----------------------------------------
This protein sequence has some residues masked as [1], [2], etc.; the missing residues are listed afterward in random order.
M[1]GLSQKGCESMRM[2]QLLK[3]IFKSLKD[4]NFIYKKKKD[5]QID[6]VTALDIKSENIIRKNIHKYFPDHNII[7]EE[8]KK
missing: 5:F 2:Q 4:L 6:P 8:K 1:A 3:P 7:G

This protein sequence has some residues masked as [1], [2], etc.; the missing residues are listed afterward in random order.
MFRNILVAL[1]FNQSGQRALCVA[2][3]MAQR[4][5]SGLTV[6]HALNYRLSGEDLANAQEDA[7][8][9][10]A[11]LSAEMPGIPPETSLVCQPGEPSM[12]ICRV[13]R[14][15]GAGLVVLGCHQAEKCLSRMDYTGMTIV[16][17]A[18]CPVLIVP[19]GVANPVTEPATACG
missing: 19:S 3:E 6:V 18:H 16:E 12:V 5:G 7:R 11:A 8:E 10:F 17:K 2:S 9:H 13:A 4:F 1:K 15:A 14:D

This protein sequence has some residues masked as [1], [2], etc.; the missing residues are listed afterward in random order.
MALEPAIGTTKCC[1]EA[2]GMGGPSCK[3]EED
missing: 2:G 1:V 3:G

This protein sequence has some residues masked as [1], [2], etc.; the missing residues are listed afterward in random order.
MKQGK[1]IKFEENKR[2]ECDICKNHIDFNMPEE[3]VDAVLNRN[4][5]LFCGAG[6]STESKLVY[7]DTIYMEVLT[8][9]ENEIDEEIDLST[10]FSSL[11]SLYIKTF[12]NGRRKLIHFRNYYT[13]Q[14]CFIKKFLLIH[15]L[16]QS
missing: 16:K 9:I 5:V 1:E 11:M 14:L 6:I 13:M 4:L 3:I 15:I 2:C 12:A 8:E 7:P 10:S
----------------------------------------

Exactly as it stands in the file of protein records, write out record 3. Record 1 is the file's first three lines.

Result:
This protein sequence has some residues masked as [1], [2], etc.; the missing residues are listed afterward in random order.
MALEPAIGTTKCC[1]EA[2]GMGGPSCK[3]EED
missing: 2:G 1:V 3:G